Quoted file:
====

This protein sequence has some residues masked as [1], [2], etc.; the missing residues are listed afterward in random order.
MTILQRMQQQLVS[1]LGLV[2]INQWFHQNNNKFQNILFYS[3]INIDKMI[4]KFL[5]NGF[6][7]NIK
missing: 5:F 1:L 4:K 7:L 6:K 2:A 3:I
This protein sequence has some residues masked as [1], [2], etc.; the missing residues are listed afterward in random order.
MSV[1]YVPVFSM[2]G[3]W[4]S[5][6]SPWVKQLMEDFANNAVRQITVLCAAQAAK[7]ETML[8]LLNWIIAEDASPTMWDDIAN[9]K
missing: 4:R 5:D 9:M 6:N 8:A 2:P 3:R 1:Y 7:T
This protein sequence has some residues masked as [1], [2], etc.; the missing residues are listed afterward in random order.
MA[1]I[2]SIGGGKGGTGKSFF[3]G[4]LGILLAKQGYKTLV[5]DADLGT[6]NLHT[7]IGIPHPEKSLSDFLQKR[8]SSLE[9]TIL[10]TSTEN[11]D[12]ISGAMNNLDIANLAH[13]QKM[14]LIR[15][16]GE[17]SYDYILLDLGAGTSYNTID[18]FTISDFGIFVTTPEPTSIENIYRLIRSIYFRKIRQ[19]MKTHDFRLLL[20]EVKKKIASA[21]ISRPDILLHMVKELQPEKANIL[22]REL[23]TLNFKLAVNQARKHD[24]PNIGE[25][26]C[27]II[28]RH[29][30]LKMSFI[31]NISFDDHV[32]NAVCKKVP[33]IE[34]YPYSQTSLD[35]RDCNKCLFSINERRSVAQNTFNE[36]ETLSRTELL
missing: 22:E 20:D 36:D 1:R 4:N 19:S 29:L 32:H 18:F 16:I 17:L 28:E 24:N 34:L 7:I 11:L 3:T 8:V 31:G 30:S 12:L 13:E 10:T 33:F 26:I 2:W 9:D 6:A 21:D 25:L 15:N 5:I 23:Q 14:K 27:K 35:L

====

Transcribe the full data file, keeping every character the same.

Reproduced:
This protein sequence has some residues masked as [1], [2], etc.; the missing residues are listed afterward in random order.
MTILQRMQQQLVS[1]LGLV[2]INQWFHQNNNKFQNILFYS[3]INIDKMI[4]KFL[5]NGF[6][7]NIK
missing: 5:F 1:L 4:K 7:L 6:K 2:A 3:I
This protein sequence has some residues masked as [1], [2], etc.; the missing residues are listed afterward in random order.
MSV[1]YVPVFSM[2]G[3]W[4]S[5][6]SPWVKQLMEDFANNAVRQITVLCAAQAAK[7]ETML[8]LLNWIIAEDASPTMWDDIAN[9]K
missing: 4:R 5:D 9:M 6:N 8:A 2:P 3:R 1:Y 7:T
This protein sequence has some residues masked as [1], [2], etc.; the missing residues are listed afterward in random order.
MA[1]I[2]SIGGGKGGTGKSFF[3]G[4]LGILLAKQGYKTLV[5]DADLGT[6]NLHT[7]IGIPHPEKSLSDFLQKR[8]SSLE[9]TIL[10]TSTEN[11]D[12]ISGAMNNLDIANLAH[13]QKM[14]LIR[15][16]GE[17]SYDYILLDLGAGTSYNTID[18]FTISDFGIFVTTPEPTSIENIYRLIRSIYFRKIRQ[19]MKTHDFRLLL[20]EVKKKIASA[21]ISRPDILLHMVKELQPEKANIL[22]REL[23]TLNFKLAVNQARKHD[24]PNIGE[25][26]C[27]II[28]RH[29][30]LKMSFI[31]NISFDDHV[32]NAVCKKVP[33]IE[34]YPYSQTSLD[35]RDCNKCLFSINERRSVAQNTFNE[36]ETLSRTELL
missing: 22:E 20:D 36:D 1:R 4:N 19:S 29:L 32:H 18:F 16:I 17:L 28:E 24:N 34:L 7:I 11:L 3:T 8:V 31:G 30:S 12:L 13:E 10:T 33:F 26:I 2:W 9:D 6:A 21:D 25:L 15:N 5:I 23:Q 14:K 27:K 35:L